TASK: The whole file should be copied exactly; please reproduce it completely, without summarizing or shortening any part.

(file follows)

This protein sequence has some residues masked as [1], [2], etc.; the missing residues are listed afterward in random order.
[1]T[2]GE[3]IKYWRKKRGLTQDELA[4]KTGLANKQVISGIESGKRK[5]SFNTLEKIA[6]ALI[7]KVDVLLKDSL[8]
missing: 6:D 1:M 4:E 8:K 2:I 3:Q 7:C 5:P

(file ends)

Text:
This protein sequence has some residues masked as [1], [2], etc.; the missing residues are listed afterward in random order.
[1]T[2]GE[3]IKYWRKKRGLTQDELA[4]KTGLANKQVISGIESGKRK[5]SFNTLEKIA[6]ALI[7]KVDVLLKDSL[8]
missing: 6:D 1:M 4:E 8:K 2:I 3:Q 7:C 5:P